Tuesday, April 9, 2013
Justice Tom C. Clark and his son, Ramsey Clark, are the focus of Alexander Wohl's new book, Father, Son, and Constitution: How Justice Tom Clark and Attorney General Ramsey Clark Shaped American Democracy.
The senior Clark, appointed by Harry Truman, resigned from the Court at age 67 because Lyndon Johnson appointed the junior Clark as Attorney General. While we understand the conflict, the scenario causes most contemporary readers to pause. Indeed, it is difficult to imagine a current sitting Justice making such a sacrifice for his child's career. Especially since the father and son seemed to have very different politics.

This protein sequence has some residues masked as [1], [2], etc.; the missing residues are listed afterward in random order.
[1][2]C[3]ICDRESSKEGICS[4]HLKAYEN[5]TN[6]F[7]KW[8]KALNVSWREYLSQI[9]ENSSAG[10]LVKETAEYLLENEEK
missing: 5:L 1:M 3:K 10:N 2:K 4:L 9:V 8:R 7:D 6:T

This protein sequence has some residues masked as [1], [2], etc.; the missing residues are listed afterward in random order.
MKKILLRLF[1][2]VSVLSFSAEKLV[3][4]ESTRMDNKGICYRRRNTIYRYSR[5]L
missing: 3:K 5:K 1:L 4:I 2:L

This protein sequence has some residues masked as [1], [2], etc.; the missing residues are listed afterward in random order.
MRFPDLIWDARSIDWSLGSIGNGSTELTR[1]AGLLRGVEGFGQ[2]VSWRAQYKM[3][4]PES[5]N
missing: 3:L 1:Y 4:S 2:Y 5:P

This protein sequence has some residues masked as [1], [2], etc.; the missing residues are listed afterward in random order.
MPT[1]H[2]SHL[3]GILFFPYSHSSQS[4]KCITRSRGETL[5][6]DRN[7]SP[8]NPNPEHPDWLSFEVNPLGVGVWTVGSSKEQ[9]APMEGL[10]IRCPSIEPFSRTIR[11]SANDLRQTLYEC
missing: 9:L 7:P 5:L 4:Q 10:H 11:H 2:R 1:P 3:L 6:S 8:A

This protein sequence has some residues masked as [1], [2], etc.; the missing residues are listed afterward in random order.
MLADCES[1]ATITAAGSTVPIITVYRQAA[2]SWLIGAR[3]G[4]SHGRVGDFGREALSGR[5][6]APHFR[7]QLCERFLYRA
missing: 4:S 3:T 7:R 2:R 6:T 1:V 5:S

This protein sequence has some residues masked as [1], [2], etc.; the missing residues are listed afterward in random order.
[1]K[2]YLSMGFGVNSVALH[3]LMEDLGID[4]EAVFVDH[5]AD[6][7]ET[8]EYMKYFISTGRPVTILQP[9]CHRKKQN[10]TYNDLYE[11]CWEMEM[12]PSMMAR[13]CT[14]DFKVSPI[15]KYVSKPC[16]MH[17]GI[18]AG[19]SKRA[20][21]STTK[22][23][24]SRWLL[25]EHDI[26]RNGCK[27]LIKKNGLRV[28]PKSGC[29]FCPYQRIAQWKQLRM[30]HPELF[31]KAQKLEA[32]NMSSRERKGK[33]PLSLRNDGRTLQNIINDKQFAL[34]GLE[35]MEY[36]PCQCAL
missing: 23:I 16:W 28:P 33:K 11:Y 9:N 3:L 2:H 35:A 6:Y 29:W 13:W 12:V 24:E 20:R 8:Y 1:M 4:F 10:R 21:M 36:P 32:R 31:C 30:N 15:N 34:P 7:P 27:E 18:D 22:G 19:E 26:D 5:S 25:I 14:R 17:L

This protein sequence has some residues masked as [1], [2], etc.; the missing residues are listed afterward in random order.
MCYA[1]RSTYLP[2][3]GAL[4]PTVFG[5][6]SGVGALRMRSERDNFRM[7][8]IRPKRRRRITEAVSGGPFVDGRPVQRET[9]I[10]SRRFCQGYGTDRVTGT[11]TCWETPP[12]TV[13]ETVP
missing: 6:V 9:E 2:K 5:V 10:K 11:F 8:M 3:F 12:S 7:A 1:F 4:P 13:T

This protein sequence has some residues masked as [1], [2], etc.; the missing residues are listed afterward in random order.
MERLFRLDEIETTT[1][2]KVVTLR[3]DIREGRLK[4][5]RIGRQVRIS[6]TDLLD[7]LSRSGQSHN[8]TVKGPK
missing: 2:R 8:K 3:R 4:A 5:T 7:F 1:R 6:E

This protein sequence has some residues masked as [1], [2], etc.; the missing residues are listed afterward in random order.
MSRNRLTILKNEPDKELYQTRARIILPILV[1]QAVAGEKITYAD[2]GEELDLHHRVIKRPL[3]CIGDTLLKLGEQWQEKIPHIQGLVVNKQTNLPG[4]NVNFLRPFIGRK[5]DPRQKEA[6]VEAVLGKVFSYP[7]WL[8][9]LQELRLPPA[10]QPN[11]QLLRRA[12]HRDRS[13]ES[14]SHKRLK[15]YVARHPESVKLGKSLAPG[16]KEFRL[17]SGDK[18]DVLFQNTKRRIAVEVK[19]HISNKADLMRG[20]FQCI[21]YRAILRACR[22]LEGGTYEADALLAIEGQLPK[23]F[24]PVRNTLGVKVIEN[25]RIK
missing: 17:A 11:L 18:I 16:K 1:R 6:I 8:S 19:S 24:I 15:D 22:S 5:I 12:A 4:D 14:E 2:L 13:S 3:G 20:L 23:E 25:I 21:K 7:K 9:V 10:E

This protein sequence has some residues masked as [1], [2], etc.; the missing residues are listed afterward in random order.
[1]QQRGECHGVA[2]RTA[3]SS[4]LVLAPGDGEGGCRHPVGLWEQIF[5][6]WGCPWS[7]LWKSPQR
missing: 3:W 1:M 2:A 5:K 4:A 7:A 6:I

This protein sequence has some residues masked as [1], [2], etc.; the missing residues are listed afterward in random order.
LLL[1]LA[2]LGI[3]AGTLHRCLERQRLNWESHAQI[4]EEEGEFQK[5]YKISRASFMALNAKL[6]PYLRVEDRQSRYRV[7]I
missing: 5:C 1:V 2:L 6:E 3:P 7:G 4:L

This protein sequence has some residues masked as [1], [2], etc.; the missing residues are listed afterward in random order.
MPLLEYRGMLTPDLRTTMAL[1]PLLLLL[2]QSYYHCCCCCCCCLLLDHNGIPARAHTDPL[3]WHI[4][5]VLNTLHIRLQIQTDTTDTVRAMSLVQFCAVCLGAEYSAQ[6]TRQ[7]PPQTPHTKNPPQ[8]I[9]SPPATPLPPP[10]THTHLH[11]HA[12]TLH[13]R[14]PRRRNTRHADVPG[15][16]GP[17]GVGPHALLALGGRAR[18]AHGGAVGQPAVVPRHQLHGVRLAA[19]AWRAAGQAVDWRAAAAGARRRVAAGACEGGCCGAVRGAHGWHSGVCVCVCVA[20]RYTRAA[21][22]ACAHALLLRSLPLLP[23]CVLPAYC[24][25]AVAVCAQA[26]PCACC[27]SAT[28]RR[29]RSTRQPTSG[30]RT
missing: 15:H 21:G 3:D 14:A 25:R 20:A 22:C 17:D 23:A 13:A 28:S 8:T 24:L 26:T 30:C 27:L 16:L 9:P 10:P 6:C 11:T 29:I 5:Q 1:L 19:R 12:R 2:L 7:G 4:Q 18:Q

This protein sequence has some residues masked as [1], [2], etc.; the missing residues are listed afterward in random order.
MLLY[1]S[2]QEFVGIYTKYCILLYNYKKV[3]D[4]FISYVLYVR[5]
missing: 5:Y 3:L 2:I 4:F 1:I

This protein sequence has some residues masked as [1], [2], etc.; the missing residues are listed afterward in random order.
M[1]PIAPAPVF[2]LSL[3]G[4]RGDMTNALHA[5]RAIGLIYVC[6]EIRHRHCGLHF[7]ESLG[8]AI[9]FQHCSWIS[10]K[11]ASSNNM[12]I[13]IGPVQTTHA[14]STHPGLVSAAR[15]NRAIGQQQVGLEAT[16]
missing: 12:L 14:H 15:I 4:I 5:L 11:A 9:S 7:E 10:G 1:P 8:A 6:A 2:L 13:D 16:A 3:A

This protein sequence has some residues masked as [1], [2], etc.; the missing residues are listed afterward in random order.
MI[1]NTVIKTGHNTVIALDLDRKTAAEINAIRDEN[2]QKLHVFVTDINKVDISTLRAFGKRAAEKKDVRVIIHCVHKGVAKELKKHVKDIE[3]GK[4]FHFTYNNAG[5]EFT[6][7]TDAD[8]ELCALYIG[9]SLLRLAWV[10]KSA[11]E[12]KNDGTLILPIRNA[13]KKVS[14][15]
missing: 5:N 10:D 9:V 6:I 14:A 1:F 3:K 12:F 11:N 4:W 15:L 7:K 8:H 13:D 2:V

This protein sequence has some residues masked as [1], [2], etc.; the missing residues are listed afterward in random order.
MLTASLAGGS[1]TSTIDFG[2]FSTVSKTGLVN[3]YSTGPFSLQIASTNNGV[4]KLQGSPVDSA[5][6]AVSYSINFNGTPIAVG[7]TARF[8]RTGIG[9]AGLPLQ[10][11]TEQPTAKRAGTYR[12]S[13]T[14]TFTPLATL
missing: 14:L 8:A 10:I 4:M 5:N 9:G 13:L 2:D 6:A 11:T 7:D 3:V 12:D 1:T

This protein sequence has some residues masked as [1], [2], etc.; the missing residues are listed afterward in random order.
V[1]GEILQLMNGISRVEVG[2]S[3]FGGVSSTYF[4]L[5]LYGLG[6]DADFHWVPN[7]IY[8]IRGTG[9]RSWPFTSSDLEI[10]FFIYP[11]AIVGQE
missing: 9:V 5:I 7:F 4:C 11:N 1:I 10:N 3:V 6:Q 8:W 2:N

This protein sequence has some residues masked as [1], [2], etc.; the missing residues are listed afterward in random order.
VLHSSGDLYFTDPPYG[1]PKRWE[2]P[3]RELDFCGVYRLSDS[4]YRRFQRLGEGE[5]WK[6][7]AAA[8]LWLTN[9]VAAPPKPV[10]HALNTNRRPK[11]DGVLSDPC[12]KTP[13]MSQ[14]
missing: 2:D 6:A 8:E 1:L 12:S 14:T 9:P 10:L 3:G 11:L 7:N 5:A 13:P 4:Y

Wohl uses the men's careers to illuminate not merely the personal dyamics, but the constitutional and political changes. Consider this:
As a young government lawyer, Tom Clark was a key figure in enforcing the relocation of Japanese Americans, and as Attorney General he was vilified by civil liberties advocates for the Cold War policies he implemented, even as he promoted a progressive strategy on civil rights. Ramsey began his career to the ideological left of his father, was intimately involved in enforcement of civil rights laws during the turbulent 1960s, as Attorney General fought to expand protections of individual rights, and as a private attorney represented clients on the farthest reaches of the individual rights–government power spectrum.
This new book promises to be an engaging read.